Pizza-Bomber Mystery Solved?

After 4 years, case involving bank heist and brutal bomb death nears indictment.


July 10, 2007 — -- Nearly four years after one of the strangest murder cases in federal law enforcement history, authorities appear poised to announce indictments in the case of the pizza bomber as early as Wednesday, sources tell ABC News.

Sources say the indictments will center on a former high school valedictorian with bipolar disorder who is believed to be the ringleader of a bizarre Pennsylvania bank robbery gone bad. What remains vexingly unclear is whether pizza-delivery man Brian Wells was involved in the plot in any way.

In late summer 2003, Wells walked into an Erie, Pa., bank wearing a bomb attached to his neck by an elaborate, locked metal collar. He was also carrying a gun disguised as a walking cane.

Cornered by police in a nearby parking lot after the robbery, Wells said that armed gunmen had locked the bomb around his neck and sent him into the bank. Police seized a multiple-page note full of instructions that told Wells to move swiftly to a variety of seemingly unrelated spots around the area or the bomb would detonate.

"Why is nobody trying to come get this thing off me?" he yelled to authorities as he sat handcuffed near a police car. "I don't have enough time."

He didn't. With a small crowd gathered that included curious media, the bomb exploded, blowing a hole through Wells' chest and killing him instantly. He was 46 years old.

The case has taken numerous twists and turns over the years, and investigators have acknowledged at times that they were simply stumped. This week though federal authorities are expected to announce indictments, sources close to the case tell ABC News' Law & Justice Unit.

Monday, a federal public defender for a woman named Marjorie Diehl-Armstrong filed court documents trying to prevent the government from holding a news conference to announce indictments. A spokesperson for the U.S. Attorney's office in Pittsburgh, which is handling the case, declined comment, as did federal public defender Thomas Patton's office.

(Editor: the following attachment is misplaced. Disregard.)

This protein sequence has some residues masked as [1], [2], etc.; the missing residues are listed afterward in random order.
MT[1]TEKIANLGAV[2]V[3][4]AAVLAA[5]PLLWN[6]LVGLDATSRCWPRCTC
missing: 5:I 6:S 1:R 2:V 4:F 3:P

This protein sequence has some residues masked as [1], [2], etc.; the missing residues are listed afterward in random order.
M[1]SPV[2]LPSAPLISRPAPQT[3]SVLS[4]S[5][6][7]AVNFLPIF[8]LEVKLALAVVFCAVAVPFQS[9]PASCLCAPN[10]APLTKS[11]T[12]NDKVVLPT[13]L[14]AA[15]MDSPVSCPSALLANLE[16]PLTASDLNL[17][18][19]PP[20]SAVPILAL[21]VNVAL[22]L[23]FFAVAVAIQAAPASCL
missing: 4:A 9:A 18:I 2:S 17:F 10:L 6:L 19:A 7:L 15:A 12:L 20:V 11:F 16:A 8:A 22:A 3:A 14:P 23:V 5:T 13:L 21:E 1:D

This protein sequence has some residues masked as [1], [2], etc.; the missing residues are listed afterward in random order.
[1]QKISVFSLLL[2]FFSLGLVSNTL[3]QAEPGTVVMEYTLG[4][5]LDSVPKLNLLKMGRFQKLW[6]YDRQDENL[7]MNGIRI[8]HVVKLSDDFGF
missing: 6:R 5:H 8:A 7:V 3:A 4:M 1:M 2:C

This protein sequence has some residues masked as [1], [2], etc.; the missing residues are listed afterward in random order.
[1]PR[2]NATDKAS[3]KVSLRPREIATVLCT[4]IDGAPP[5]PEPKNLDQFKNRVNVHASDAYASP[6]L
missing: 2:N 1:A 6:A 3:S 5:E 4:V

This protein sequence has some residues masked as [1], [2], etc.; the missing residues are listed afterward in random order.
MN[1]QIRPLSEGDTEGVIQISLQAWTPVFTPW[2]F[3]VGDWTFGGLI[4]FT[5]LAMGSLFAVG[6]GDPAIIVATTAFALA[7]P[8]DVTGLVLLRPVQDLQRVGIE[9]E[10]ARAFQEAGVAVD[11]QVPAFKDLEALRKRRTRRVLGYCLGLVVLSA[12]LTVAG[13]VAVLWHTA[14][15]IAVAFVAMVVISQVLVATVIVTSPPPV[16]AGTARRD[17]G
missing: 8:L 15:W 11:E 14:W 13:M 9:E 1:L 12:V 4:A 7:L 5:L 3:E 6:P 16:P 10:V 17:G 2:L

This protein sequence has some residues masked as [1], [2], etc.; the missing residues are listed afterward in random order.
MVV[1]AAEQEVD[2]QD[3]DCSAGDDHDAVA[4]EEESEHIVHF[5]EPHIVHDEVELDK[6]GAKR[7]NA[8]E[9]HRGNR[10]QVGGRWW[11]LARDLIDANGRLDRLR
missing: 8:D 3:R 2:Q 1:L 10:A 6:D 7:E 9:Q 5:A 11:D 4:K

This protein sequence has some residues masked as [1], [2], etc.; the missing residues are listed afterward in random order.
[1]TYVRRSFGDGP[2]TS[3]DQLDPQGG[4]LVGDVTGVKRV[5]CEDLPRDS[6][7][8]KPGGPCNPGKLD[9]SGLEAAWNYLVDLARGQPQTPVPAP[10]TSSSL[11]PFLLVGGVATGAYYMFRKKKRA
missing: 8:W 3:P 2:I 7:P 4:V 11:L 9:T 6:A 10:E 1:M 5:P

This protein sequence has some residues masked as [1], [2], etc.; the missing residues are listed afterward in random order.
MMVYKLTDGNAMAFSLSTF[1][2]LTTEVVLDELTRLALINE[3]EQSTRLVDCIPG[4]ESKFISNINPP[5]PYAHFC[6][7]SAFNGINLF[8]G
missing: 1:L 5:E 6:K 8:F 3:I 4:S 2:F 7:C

Diehl-Armstrong, a high school class valedictorian with multiple graduate degrees who suffers from bipolar disorder, has long been a main target of the investigation. While law enforcement sources tell ABC News Diehl-Armstrong has cooperated with investigators, she is still expected to be charged in the case, possibly as its ringleader.

Tim Lucas, a lawyer who represents a witness who testified before a grand jury in the pizza-bomber case, told ABC News that "it appears the government theory is Diehl-Armstrong is the primary leader/orchestrator in the robbery that led to Wells' death."

It was unclear whether the indictments were expected to include charges related to Wells' death or just the bank robbery.

Less than two years after Sept. 11, the strange case immediately raised fears of a new and frightening terrorist tactic. It appears now that the plot was the work of a group of American criminals, virtually all of whom are either dead or in jail on unrelated charges.

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